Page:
By making the present study my objectives are to underline the importance of quality in Art Gallery contracts as a mean to evaluate the value of the artwork but as well to secure the payment and to promote new artists. My focus will be on quality process, assurance and on the quality of the product delivered. How does a poor-quality process affect a product even if the primary material’s quality is high? Is a good process being enough to reach the product quality? Finally, this paper seeks to answer to: How to be sure that the expected product quality and quality process will be delivered?

In this paper, we will make a comparison between Art Galleries’ contracts and some baseline documents such as Public Art Guideline and Criteria, CSI Manual, CD ROM. The objective of this paper is to find Art gallery’s contracts strength and opportunities as well as weaknesses and threats to try to give recommendations to improve the quality aspects in contract’s and provide beneficial outcomes.


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Editor’s note: Student papers are authored by graduate or undergraduate students based on coursework at accredited universities or training programs.  This paper was prepared as a deliverable for the course “International Contract Management” facilitated by Dr Paul D. Giammalvo of PT Mitratata Citragraha, Jakarta, Indonesia as an Adjunct Professor under contract to SKEMA Business School for the program Master of Science in Project and Programme Management and Business Development.  http://www.skema.edu/programmes/masters-of-science. For more information on this global program (Lille and Paris in France; Belo Horizonte in Brazil), contact Dr Paul Gardiner, Global Programme Director [email protected].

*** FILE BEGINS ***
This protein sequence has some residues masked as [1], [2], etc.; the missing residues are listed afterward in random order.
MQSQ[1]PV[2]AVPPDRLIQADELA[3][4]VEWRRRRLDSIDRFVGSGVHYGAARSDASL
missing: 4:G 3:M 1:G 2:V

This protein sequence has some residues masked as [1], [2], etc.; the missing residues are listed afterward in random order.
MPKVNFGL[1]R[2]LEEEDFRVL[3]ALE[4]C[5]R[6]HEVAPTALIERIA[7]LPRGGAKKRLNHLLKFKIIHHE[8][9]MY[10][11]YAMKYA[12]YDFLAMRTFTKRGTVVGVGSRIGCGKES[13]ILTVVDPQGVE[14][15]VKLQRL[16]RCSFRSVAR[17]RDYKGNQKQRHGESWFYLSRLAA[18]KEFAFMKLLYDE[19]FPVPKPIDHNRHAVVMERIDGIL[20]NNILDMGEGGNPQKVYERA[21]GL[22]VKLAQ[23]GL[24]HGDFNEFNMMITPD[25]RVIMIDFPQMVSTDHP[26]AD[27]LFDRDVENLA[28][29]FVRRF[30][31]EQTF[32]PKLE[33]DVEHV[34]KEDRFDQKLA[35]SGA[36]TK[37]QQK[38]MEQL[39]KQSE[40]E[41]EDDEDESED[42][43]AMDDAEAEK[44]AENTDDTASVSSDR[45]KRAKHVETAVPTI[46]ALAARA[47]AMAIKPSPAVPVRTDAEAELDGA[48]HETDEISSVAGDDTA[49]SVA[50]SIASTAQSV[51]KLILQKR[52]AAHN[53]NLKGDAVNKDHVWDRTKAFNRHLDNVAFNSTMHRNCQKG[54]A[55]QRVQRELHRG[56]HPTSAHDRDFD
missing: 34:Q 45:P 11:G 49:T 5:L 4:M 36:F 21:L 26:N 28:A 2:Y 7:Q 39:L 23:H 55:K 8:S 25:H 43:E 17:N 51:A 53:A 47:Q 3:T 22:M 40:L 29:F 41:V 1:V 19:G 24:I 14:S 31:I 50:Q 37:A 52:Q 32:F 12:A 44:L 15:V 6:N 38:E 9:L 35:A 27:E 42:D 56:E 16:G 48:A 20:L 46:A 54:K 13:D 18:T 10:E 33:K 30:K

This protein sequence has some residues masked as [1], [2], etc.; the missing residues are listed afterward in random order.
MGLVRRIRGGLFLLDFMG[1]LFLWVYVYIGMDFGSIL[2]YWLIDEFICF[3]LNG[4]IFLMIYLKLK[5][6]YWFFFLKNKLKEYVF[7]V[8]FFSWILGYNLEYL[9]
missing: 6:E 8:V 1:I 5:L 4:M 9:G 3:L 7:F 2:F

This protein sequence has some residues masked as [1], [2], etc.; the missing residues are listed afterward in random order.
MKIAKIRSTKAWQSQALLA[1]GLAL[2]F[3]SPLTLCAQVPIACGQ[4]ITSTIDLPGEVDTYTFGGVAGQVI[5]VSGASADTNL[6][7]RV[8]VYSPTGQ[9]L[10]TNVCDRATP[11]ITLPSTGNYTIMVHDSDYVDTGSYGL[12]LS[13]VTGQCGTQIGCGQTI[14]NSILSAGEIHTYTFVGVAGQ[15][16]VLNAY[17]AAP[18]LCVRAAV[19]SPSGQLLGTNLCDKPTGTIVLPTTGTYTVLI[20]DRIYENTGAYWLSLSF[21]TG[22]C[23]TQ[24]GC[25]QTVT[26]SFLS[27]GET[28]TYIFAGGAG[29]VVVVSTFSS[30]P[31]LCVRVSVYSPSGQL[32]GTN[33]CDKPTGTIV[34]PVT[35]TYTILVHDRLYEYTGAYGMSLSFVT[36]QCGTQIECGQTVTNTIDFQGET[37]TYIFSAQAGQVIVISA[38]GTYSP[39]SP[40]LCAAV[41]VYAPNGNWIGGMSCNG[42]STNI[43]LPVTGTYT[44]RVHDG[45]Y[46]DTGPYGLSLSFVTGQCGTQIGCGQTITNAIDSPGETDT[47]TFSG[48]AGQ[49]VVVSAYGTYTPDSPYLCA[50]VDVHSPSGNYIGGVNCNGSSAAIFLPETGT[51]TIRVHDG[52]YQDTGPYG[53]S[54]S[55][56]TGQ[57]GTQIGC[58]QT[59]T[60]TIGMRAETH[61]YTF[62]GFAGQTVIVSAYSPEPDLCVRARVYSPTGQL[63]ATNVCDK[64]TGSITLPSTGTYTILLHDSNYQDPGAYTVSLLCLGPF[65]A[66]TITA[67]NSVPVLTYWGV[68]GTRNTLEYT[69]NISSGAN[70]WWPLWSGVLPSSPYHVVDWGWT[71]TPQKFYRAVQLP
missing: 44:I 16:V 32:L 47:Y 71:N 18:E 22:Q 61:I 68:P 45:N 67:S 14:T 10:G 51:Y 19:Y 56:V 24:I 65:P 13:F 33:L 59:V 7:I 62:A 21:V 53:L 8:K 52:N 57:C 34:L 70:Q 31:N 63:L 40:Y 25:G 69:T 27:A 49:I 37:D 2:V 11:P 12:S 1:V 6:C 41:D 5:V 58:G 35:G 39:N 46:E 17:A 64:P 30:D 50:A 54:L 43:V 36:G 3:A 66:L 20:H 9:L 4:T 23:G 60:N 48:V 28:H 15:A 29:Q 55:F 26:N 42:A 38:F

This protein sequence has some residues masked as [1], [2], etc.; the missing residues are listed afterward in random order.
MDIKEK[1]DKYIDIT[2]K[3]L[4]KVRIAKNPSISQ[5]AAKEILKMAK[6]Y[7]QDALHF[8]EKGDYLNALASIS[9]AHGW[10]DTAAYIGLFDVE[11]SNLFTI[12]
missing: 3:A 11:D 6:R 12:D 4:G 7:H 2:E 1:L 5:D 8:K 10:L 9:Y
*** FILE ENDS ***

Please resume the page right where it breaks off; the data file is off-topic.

About the Author

Louison Marguerite

SKEMA Business School
Lille, France



Louison Marguerite was born in Caen, a little city located in Normandy, France. An active child that loved to read comics and invented games to play with her little brother, she learned piano and practiced Taekwondo, a Korean martial art, for five years. During weekends her parents took her to many Art exhibitions, which is why, artworks are a centre of interest. She completed her studies in Caen before moving to Lille and integrating at Skema Business School.

Currently, she is a student following an MS in Project and Program Management and Business Development at SKEMA Business School.  In the High School Program, at Lille, she chose to follow that master mostly because she liked the idea that each project she might work on would be unique and because of the time limited aspect of projects. She was lucky enough to travel a lot during her studies thanks to a semester abroad and a gap year, especially in Asia (China, South Korea, Laos and so on). That enabled her to accumulate experience as community manager and CRM and increased her interest in discovering other cultures and traveling worldwide. Fond of culture and history, she plans to work in foreign countries to discover new approaches and developed my personal adaptation skills few years after my graduation.

Aware that hard work gets results, she is energetic and diligent. Naturally curious of everything, Louison loves learning and considers that being positive in life is one of the keys for doors to open. Her ambition is to make every day worth living, whether it manifests itself at work or through passions.